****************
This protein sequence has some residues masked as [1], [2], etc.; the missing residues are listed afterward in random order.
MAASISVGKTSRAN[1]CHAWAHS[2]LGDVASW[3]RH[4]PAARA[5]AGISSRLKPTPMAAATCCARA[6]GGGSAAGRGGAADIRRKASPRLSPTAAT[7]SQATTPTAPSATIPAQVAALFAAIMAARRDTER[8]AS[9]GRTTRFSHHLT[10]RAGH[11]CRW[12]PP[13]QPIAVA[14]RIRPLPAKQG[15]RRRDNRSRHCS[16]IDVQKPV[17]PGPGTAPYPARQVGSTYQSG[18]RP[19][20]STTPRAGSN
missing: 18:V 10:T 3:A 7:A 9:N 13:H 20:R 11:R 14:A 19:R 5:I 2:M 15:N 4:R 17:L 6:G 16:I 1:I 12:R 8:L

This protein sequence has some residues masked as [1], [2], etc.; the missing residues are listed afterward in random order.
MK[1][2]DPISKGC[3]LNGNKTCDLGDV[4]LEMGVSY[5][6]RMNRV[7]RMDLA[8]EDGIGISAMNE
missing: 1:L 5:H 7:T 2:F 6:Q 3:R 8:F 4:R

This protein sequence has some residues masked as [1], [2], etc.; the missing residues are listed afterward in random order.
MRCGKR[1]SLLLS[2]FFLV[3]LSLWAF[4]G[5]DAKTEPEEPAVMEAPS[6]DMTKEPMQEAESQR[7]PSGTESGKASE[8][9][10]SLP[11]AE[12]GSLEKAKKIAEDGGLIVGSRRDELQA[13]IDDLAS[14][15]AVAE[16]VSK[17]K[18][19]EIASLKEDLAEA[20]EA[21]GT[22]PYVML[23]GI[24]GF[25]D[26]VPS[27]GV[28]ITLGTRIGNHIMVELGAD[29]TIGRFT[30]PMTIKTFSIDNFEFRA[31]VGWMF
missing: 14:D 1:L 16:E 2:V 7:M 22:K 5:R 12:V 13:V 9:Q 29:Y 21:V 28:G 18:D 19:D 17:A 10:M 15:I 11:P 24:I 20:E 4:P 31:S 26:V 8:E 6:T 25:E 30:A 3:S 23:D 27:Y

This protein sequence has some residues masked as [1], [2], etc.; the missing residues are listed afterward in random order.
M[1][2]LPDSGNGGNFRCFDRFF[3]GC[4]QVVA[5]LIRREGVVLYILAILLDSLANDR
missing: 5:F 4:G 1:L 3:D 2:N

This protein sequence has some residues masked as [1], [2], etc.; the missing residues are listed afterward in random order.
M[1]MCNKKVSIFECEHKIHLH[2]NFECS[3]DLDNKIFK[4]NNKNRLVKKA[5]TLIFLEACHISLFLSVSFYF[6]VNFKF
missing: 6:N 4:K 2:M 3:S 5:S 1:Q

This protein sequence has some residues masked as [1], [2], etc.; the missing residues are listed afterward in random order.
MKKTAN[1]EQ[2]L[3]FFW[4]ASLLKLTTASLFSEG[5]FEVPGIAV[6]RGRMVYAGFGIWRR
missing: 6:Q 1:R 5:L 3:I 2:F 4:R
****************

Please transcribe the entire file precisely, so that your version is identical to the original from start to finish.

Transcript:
This protein sequence has some residues masked as [1], [2], etc.; the missing residues are listed afterward in random order.
MAASISVGKTSRAN[1]CHAWAHS[2]LGDVASW[3]RH[4]PAARA[5]AGISSRLKPTPMAAATCCARA[6]GGGSAAGRGGAADIRRKASPRLSPTAAT[7]SQATTPTAPSATIPAQVAALFAAIMAARRDTER[8]AS[9]GRTTRFSHHLT[10]RAGH[11]CRW[12]PP[13]QPIAVA[14]RIRPLPAKQG[15]RRRDNRSRHCS[16]IDVQKPV[17]PGPGTAPYPARQVGSTYQSG[18]RP[19][20]STTPRAGSN
missing: 18:V 10:T 3:A 7:A 9:N 13:H 20:R 11:R 14:A 19:R 5:I 2:M 15:N 4:R 17:L 6:G 16:I 1:I 12:R 8:L

This protein sequence has some residues masked as [1], [2], etc.; the missing residues are listed afterward in random order.
MK[1][2]DPISKGC[3]LNGNKTCDLGDV[4]LEMGVSY[5][6]RMNRV[7]RMDLA[8]EDGIGISAMNE
missing: 1:L 5:H 7:T 2:F 6:Q 3:R 8:F 4:R

This protein sequence has some residues masked as [1], [2], etc.; the missing residues are listed afterward in random order.
MRCGKR[1]SLLLS[2]FFLV[3]LSLWAF[4]G[5]DAKTEPEEPAVMEAPS[6]DMTKEPMQEAESQR[7]PSGTESGKASE[8][9][10]SLP[11]AE[12]GSLEKAKKIAEDGGLIVGSRRDELQA[13]IDDLAS[14][15]AVAE[16]VSK[17]K[18][19]EIASLKEDLAEA[20]EA[21]GT[22]PYVML[23]GI[24]GF[25]D[26]VPS[27]GV[28]ITLGTRIGNHIMVELGAD[29]TIGRFT[30]PMTIKTFSIDNFEFRA[31]VGWMF
missing: 14:D 1:L 16:E 2:V 7:M 22:K 5:R 12:V 13:V 9:Q 29:Y 21:V 28:G 18:D 19:D 17:A 10:M 15:I 11:P 24:I 20:E 4:P 31:S 26:V 8:E 6:T 25:E 30:A 3:S 23:D 27:Y

This protein sequence has some residues masked as [1], [2], etc.; the missing residues are listed afterward in random order.
M[1][2]LPDSGNGGNFRCFDRFF[3]GC[4]QVVA[5]LIRREGVVLYILAILLDSLANDR
missing: 5:F 4:G 1:L 3:D 2:N

This protein sequence has some residues masked as [1], [2], etc.; the missing residues are listed afterward in random order.
M[1]MCNKKVSIFECEHKIHLH[2]NFECS[3]DLDNKIFK[4]NNKNRLVKKA[5]TLIFLEACHISLFLSVSFYF[6]VNFKF
missing: 6:N 4:K 2:M 3:S 5:S 1:Q

This protein sequence has some residues masked as [1], [2], etc.; the missing residues are listed afterward in random order.
MKKTAN[1]EQ[2]L[3]FFW[4]ASLLKLTTASLFSEG[5]FEVPGIAV[6]RGRMVYAGFGIWRR
missing: 6:Q 1:R 5:L 3:I 2:F 4:R